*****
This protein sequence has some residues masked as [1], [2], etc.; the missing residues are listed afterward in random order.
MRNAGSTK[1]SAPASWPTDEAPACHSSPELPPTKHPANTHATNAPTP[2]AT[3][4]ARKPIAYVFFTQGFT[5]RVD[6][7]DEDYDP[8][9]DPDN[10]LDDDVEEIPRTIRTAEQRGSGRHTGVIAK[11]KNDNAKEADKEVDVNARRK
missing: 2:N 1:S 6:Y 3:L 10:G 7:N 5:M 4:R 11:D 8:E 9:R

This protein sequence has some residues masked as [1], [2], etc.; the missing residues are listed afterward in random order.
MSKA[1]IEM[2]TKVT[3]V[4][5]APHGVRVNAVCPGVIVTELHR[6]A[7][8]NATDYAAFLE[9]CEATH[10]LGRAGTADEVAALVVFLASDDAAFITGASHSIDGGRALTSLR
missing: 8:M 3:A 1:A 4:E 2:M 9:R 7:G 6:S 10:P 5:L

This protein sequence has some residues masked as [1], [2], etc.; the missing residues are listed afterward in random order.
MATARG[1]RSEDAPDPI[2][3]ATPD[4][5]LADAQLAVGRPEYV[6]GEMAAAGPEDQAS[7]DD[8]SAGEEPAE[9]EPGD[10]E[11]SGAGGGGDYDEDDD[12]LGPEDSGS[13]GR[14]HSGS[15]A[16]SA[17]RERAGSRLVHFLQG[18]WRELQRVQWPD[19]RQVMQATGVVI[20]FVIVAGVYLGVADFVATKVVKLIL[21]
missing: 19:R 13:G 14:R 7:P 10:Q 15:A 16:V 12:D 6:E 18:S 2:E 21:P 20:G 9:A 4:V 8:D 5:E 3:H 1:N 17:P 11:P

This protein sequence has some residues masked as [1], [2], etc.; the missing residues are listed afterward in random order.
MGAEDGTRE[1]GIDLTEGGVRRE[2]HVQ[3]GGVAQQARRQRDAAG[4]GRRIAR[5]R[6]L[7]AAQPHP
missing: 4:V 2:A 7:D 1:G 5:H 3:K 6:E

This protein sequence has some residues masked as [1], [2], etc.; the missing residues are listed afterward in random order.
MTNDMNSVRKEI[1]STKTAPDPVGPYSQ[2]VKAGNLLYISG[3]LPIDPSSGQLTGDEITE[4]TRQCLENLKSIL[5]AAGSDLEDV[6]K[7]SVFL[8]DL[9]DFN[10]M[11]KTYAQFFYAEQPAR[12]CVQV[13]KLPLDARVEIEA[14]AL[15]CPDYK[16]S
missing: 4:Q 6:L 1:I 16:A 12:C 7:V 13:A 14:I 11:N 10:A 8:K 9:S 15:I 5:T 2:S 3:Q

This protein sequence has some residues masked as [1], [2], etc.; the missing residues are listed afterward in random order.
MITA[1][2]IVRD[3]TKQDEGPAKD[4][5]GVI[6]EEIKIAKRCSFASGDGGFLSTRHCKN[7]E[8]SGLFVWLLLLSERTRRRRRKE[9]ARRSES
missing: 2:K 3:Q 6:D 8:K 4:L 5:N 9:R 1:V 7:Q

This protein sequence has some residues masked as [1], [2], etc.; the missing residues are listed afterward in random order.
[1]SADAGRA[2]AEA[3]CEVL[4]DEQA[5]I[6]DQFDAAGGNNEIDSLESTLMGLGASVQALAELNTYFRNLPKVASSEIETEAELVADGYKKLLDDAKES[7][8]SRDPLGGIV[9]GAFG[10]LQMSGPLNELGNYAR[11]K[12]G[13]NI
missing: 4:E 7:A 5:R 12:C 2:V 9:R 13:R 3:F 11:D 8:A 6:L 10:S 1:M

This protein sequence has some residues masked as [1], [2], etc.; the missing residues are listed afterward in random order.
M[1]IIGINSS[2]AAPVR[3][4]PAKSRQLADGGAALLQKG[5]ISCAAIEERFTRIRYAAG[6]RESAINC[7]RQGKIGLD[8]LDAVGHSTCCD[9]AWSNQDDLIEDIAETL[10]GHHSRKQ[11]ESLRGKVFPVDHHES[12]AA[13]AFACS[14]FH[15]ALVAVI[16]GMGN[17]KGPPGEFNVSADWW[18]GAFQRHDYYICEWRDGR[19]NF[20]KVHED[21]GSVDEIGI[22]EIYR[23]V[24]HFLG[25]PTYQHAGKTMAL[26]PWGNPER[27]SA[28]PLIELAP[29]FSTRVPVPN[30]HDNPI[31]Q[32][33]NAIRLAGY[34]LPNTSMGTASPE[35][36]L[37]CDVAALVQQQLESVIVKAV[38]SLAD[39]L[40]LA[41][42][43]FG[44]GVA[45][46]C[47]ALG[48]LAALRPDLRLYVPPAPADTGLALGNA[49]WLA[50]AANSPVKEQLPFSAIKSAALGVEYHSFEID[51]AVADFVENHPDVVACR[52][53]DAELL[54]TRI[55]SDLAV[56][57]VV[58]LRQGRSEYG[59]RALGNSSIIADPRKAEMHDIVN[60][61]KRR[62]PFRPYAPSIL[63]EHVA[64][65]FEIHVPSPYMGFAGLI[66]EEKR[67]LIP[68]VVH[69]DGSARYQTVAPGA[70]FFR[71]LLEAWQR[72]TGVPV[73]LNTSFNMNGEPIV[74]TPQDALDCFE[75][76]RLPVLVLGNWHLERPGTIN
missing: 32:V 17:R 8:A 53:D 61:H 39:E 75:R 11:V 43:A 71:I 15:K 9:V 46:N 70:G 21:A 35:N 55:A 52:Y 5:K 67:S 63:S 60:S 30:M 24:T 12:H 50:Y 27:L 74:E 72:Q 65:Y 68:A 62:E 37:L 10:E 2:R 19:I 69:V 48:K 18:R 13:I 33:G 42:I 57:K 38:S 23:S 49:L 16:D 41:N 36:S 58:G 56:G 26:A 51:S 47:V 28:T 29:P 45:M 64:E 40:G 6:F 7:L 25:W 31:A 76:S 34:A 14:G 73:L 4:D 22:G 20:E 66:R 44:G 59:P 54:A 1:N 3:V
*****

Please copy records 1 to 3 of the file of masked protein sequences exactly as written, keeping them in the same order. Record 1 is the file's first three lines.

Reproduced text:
This protein sequence has some residues masked as [1], [2], etc.; the missing residues are listed afterward in random order.
MRNAGSTK[1]SAPASWPTDEAPACHSSPELPPTKHPANTHATNAPTP[2]AT[3][4]ARKPIAYVFFTQGFT[5]RVD[6][7]DEDYDP[8][9]DPDN[10]LDDDVEEIPRTIRTAEQRGSGRHTGVIAK[11]KNDNAKEADKEVDVNARRK
missing: 2:N 1:S 6:Y 3:L 10:G 7:N 5:M 4:R 11:D 8:E 9:R

This protein sequence has some residues masked as [1], [2], etc.; the missing residues are listed afterward in random order.
MSKA[1]IEM[2]TKVT[3]V[4][5]APHGVRVNAVCPGVIVTELHR[6]A[7][8]NATDYAAFLE[9]CEATH[10]LGRAGTADEVAALVVFLASDDAAFITGASHSIDGGRALTSLR
missing: 8:M 3:A 1:A 4:E 2:M 9:R 7:G 6:S 10:P 5:L

This protein sequence has some residues masked as [1], [2], etc.; the missing residues are listed afterward in random order.
MATARG[1]RSEDAPDPI[2][3]ATPD[4][5]LADAQLAVGRPEYV[6]GEMAAAGPEDQAS[7]DD[8]SAGEEPAE[9]EPGD[10]E[11]SGAGGGGDYDEDDD[12]LGPEDSGS[13]GR[14]HSGS[15]A[16]SA[17]RERAGSRLVHFLQG[18]WRELQRVQWPD[19]RQVMQATGVVI[20]FVIVAGVYLGVADFVATKVVKLIL[21]
missing: 19:R 13:G 14:R 7:P 10:Q 15:A 16:V 12:D 6:E 18:S 2:E 21:P 20:G 9:A 4:V 8:D 5:E 3:H 1:N 17:P 11:P